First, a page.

Every May I watch the tiny green teardrops of my rose buds swell and the tantalising stripe of colour appear before they burst into glory at the end of the month.  The excitement and anticipation never fade.  My old friend Gertrude Jekyll is usually the first to pop out, with her deep pink, classic rose scented swirls.  I can’t help but talk to her as I bury my nose in the bloom and feel the cool velvet petals brush my face.  ‘Hello Gertie, welcome back’.  The neighbours must think me mad. From that first bloom I know that soon there will be riot of climbing pink along the wall, running behind the cool, hand-cream blossom of Gentle Hermione, the delicate dancing heads of Buttercup and the rich lemon-sherbet scent of Jude the Obscure. 

What wonderful names roses carry, and so many of them invoke people.  Maybe that’s why I talk to them, as Alice did when she stepped Through the Looking Glass and found herself in a garden full of chattering flowers.  Her rather snooty roses were drawn by Tenniel as chubby children’s faces, embedded in the blooms like Victorian Cabbage Patch Dolls.  Mine are dear old friends, each with their own personality and charm.

When we moved to this house, the space they now fill with scent was a dreary patch of grass, backed by the sun-baked red brick of a 1950s semi.  A single hypericum plant had been dumped under the living room window as an afterthought.  A rampant ivy probed its way through the window frames and the neglected privet hedge rose and dipped lumpily between the two gardens before bulging over the footpath in front.

 I have always been blessed with a vivid imagination and immediately saw this space filled with colour and scent, its forbidding hedges enclosing my own Secret Garden under the noses of the neighbours.  My husband and I set to, stripping ivy, carving out flowerbeds, digging up roots, laying gravel thickly under the living room window to make space for a bench.  

This was in the days when I could still spend a whole day digging and weeding before sliding, thankfully into a hot bath.  Now this part of the garden is a blessed retreat where I can sit and enjoy a quiet meditation on the beauty of nature.  I have made a tiny pond in a washing up basin, and can sit lost in the depths, watching tiny life forms scoot around.  Cats and hedgehogs come to drink, like lions and warthogs at my own mini-watering hole.  In the summer we sit with a glass of wine, listening to the blackbirds’ evening chorus and drinking in the heavy scents of jasmine, honeysuckle, lily and rose.  As the sky darkens, the swooping house martins and swifts are replaced by flickering bats, hunting the insects that are drawn to the jasmine’s tiny white stars.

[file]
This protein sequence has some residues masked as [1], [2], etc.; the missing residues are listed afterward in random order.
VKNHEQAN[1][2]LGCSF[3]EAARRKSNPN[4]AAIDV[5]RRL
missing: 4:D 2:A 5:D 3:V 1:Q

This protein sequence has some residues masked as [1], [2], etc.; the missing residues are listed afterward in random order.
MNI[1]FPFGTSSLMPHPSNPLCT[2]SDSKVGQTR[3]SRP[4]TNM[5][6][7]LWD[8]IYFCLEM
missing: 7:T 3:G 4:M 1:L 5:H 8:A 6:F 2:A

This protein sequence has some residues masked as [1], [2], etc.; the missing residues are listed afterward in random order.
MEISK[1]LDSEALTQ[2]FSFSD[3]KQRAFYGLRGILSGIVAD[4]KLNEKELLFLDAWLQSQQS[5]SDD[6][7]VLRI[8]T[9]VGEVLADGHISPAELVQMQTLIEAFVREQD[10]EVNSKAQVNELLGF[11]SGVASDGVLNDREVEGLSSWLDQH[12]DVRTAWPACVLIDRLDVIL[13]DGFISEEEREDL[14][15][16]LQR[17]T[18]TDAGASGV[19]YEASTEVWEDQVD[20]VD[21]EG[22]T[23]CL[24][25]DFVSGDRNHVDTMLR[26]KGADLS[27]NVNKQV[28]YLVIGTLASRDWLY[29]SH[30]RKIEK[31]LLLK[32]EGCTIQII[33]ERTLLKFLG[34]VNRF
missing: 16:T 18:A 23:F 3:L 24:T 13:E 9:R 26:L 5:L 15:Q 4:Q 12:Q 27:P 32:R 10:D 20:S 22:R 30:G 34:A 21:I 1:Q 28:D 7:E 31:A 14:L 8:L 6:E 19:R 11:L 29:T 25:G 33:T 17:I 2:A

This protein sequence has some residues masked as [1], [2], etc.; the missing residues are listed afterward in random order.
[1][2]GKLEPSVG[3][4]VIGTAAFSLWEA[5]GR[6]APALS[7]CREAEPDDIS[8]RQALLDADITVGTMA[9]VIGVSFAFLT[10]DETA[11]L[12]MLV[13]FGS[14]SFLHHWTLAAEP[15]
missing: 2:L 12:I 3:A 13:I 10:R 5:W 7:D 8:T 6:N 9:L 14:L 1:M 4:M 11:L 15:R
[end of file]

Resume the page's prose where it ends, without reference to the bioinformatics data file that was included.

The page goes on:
It took a few years for the honeysuckle and jasmine that we planted by our bench to cover the brick wall, but the roses transformed the space within a year.  We had limited funds to fill the flowerbeds, but pulmonaria and wild pink geraniums spread out from under the hedge without asking and we bought cheap spring bulbs from the local market.  These pop up faithfully, more every year, filling the space with bright colour and hungry winter bees.

Gardening is always an act of hope and imagination.  Seeds take time to emerge and even longer to fulfil the promise on their packets.  My secret garden began as a dreary, empty space and after much effort it stayed that way for months as the first small plants and bulbs settled in.  It wasn’t much to look at then, but it was already transformed in my mind.  I looked at it with the satisfaction of a job well done and saw in my minds eye the space that it would become.  I watched for and welcomed every sign of growth and it continues to be a source of fascination throughout the year as the flowers and wildlife come and go.

In the early winter I delight in the first sharp spikes of snowdrop and crocus under the hedge, knowing the colour that will follow.  The first crimson leaf shoots appearing on the rose branches lift my heart and point to the flowers to come.  My little plum tree opposite the window and the arch at the entrance to the garden provide a perch for dozens of sparrows and dunnocks, blackbirds and starlings, bluetits and robins.  There is always something to watch, to anticipate, new growth to lift the spirits.  This spring I have filled a gap by the bench with a big tub of sweet peas.  They are only small now but in my imagination they sprawl up into the tangle of honeysuckle and their blooms fill my house with the scent of summer.

Do you have a small corner, a patio or balcony where you can sow something beautiful and watch it grow?  Try planting a pot full of bulbs for the spring and top it off with winter pansies for some immediate beauty.